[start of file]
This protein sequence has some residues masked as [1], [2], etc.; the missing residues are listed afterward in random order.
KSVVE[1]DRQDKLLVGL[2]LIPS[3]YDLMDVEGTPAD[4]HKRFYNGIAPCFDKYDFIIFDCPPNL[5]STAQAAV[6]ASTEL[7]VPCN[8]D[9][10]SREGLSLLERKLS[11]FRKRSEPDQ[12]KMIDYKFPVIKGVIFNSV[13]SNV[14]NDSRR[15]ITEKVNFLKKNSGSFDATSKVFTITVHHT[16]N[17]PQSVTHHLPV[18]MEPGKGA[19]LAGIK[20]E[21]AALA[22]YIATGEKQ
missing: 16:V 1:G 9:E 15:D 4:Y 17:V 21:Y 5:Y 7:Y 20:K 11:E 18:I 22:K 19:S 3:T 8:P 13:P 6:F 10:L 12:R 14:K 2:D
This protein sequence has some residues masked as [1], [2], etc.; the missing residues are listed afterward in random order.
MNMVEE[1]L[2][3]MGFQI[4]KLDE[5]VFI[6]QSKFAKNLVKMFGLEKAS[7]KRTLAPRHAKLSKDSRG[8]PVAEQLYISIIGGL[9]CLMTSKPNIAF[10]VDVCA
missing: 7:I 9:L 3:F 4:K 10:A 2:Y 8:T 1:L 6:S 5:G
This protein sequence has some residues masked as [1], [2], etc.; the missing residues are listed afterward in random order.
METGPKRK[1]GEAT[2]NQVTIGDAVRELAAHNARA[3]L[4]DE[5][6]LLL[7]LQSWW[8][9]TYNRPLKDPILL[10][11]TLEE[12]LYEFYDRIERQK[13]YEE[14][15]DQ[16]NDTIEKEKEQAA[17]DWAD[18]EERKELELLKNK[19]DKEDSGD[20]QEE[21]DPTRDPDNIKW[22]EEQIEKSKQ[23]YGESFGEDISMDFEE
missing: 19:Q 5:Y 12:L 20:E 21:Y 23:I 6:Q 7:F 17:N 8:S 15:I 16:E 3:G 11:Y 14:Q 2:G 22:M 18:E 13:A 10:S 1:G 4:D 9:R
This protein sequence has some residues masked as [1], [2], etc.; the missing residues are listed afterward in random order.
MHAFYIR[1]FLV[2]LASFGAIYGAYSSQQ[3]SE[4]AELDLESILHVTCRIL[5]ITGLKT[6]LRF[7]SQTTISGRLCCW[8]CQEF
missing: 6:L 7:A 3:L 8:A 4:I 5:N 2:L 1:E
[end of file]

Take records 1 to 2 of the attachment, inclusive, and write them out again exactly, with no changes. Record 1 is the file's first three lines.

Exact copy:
This protein sequence has some residues masked as [1], [2], etc.; the missing residues are listed afterward in random order.
KSVVE[1]DRQDKLLVGL[2]LIPS[3]YDLMDVEGTPAD[4]HKRFYNGIAPCFDKYDFIIFDCPPNL[5]STAQAAV[6]ASTEL[7]VPCN[8]D[9][10]SREGLSLLERKLS[11]FRKRSEPDQ[12]KMIDYKFPVIKGVIFNSV[13]SNV[14]NDSRR[15]ITEKVNFLKKNSGSFDATSKVFTITVHHT[16]N[17]PQSVTHHLPV[18]MEPGKGA[19]LAGIK[20]E[21]AALA[22]YIATGEKQ
missing: 16:V 1:G 9:E 15:D 4:Y 17:V 21:Y 5:Y 7:Y 20:K 11:E 18:I 22:K 19:S 3:T 8:P 13:P 6:F 10:L 12:R 14:K 2:D
This protein sequence has some residues masked as [1], [2], etc.; the missing residues are listed afterward in random order.
MNMVEE[1]L[2][3]MGFQI[4]KLDE[5]VFI[6]QSKFAKNLVKMFGLEKAS[7]KRTLAPRHAKLSKDSRG[8]PVAEQLYISIIGGL[9]CLMTSKPNIAF[10]VDVCA
missing: 7:I 9:L 3:F 4:K 10:A 2:Y 8:T 1:L 6:S 5:G